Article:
Oh, No! A Dental Emergency While Away from Home.. Now What?
There are a many things that can go wrong when your family is on vacation. You can have a hungry bear rummage through your campsite at night, or, a thief could steal your purse as they zoom by on a Vespa. Or, you could have a dental emergency, which for some, could make the bear and the thief scenarios seem like child's play. If your child were to lose a tooth, develop an abscess, or pop a wire in their orthodontics while on vacation, what would you do?
The Scouts Have It Right
The best advice here is, of course, prevention. So, about a month prior to departure - or at least two weeks before you go - schedule a visit to your dentist. There is a lot going on in your child's mouth that can be seen in a physical exam and through X-rays, so this really is your best course of action.
If, however, despite the best of planning you still encounter an emergency while on the road, here are a few steps you can take until you can see your dentist:
Chipped or broken tooth: First, save any remnants that can be found, and have your child rinse their mouth and the pieces with warm water. If there is bleeding, gauze can be used to enforce clotting, or a tea bag if you have access to one. A cold compress can also be used on the cheeks to keep down swelling.
Knocked-out tooth: Believe it or not, you can actually place a knocked out tooth right back into the jaw if you're in a pinch. To do so, rinse off the tooth with warm water (do not scrub it!), holding it by the crown and not the root. Then, be sure the tooth is facing in the correct direction, and place it back in its proper place. If the tooth can't be reinserted, place it in a small container of milk or water with a pinch of salt, and get to a dentist as soon as possible. In order to save a knocked-out tooth, it should be replaced back in its socket in under an hour.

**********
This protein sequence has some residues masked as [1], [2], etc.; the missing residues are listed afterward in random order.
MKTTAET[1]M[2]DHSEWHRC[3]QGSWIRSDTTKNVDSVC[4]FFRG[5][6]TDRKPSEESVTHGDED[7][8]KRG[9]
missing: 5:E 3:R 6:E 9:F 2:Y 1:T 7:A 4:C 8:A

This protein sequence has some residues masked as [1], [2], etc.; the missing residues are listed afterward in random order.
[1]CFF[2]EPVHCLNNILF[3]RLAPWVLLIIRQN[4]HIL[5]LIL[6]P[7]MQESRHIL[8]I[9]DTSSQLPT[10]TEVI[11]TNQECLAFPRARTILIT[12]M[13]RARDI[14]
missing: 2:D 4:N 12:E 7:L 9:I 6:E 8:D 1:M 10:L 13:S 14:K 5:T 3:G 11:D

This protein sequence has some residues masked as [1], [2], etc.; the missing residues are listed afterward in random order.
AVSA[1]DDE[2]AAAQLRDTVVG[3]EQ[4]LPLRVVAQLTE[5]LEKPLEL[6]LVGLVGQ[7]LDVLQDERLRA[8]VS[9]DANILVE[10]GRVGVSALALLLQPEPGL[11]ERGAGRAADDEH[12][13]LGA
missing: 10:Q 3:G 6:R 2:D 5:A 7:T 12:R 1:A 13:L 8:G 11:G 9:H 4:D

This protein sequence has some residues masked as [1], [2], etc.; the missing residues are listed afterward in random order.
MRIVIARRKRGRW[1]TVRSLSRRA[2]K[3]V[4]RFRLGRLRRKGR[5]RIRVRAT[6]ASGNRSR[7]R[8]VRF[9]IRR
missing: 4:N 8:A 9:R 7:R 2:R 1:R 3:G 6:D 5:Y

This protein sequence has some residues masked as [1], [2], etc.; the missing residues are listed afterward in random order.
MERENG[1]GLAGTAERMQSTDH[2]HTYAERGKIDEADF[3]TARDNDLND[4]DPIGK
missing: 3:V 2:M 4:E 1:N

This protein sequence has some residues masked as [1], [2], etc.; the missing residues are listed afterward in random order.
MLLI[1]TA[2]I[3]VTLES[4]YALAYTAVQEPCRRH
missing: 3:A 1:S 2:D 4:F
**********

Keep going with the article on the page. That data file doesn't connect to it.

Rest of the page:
Lost filling: Take a stick of sugarless gum (gum with sugar will cause pain) and insert a piece where the filling once was, or you can use an over the counter dental cement until you can get to the dentist.
Broken braces and wires: Sometimes wires can break and end up poking your child's mouth. With a good supply of dental wax and the eraser of a pencil, you can fix this problem on your own. Use the end of the eraser to guide the wire back into place, or to a spot where it's not causing any pain, and then cover the end with wax. Never, ever cut the wire, as it can accidentally be swallowed, or inhaled into the lungs.
Abscess: An abscesses is an infection that occurs in the area surrounding the root of a tooth, or near the gumline. To relieve pain and assist in drawing to the surface the pus that develops, your child can rise with a mild salt water solution of (1/2 teaspoon of table salt to 8 ounces of water) several times a day. Remember though, an abscess is serious, and medical attention is necessary to prevent complications.
Things to Bring with You
Clove Oil: This pain reducer is your best friend with you have a tooth ache of any sort. It can be purchased at your local health food store for only a few dollars.
Dental Wax: Can be used for broken or bent orthodontic wires as well as crowns that may have become dislodged. Remember to save the crown should this happen, so it can later be re-attached.
Phone Numbers: Bring along the contact info for your child's dentist and orthodontist, should your family have one, and the number of a recommended dentist in the state to which you're traveling.
Traveling overseas? These contacts might prove handy:
A local hotel concierge
The American Embassy in the country you are traveling
American Military Personnel
The International Association For Medical Assistance To Travelers — a network of doctors and medical institutions around the world – (www.iamat.org) (716) 754-4883.
In Europe – American Dental Society of Europe (ADSE) (www.adse.co.uk) Phone: 011 44 141 331 0088